THE WHITE HOUSE
Office of the Press Secretary
TO THE CONGRESS OF THE UNITED STATES:
I am pleased to present to you the 1995 Annual Report of the National Endowment for the Humanities (NEH). For 30 years, this Federal agency has given Americans great opportunities to explore and share with each other our country's vibrant and diverse cultural heritage. Its work supports an impressive array of humanities projects.
These projects have mined every corner of our tradition, unearthing all the distinct and different voices, emotions, and ideas that together make up what is a uniquely American culture. In 1995, they ranged from an award-winning television documentary on President Franklin Delano Roosevelt, the radio production Wade in the Water, to preservation projects that will rescue 750,000 important books from obscurity and archive small community newspapers from every State in the Union. Pandora's Box, a traveling museum exhibit of women and myth in classical Greece, drew thousands of people.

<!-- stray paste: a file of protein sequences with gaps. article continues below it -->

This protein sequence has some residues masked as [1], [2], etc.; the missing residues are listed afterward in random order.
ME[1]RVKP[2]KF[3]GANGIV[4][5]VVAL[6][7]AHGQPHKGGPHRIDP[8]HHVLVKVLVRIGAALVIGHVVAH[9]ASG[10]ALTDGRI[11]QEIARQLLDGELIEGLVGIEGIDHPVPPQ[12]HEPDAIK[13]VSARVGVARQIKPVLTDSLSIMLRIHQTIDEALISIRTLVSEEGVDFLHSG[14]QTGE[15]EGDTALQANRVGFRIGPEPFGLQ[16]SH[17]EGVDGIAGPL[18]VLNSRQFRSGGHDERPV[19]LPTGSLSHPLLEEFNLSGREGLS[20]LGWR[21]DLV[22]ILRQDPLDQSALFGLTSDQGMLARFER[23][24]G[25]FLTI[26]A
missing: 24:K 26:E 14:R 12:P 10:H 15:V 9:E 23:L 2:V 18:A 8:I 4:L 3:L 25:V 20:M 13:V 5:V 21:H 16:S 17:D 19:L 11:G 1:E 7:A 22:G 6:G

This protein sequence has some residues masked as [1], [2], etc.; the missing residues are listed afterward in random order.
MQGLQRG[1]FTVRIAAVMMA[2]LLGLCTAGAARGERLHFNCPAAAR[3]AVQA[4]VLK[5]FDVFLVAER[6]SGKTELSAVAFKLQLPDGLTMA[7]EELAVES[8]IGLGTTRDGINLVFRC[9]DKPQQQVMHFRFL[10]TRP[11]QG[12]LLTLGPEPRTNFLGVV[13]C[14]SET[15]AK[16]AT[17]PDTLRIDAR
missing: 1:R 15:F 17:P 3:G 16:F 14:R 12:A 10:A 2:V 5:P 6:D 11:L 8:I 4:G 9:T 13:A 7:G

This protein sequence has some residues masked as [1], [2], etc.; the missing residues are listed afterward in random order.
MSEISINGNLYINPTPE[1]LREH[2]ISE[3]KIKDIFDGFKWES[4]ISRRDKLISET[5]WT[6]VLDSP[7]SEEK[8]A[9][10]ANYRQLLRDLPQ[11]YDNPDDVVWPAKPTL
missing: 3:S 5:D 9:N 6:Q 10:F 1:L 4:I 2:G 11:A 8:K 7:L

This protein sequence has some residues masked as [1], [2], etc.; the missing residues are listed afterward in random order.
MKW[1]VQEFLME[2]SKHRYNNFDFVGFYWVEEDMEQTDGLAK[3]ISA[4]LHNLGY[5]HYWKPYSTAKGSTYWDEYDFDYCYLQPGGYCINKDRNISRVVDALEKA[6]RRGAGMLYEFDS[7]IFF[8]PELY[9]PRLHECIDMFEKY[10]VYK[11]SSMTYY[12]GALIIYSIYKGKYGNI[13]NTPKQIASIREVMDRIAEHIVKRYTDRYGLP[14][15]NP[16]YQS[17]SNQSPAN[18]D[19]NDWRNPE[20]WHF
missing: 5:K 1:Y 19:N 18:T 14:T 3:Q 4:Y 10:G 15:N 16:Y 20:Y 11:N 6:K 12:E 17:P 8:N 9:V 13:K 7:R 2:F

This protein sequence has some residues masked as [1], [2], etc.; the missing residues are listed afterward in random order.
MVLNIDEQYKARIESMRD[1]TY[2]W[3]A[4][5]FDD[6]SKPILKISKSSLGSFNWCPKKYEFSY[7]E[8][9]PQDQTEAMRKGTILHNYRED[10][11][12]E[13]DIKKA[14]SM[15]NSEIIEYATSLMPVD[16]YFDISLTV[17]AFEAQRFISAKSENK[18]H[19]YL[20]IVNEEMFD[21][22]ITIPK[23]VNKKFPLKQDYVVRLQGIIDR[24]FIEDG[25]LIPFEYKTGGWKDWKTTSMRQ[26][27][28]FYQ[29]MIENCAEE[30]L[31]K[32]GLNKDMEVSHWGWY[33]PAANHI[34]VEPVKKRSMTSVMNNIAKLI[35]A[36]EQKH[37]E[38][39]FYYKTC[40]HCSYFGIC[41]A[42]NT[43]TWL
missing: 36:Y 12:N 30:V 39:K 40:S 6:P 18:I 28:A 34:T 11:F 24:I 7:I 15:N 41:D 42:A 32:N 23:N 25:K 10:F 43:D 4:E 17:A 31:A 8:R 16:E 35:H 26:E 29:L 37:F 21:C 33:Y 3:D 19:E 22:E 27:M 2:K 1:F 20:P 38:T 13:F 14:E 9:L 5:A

The humanities have long helped Americans bridge differences, learn to appreciate one another, shore up the foundations of our democracy, and build strong and vital institutions across our country. At a time when our society faces new and profound challenges, when so many Americans feel insecure in the face of change, the presence and accessibility of the humanities in all our lives can be a powerful source of our renewal and our unity as we move forward into the 21st century.
WILLIAM J. CLINTON
THE WHITE HOUSE,
April 17, 1996.
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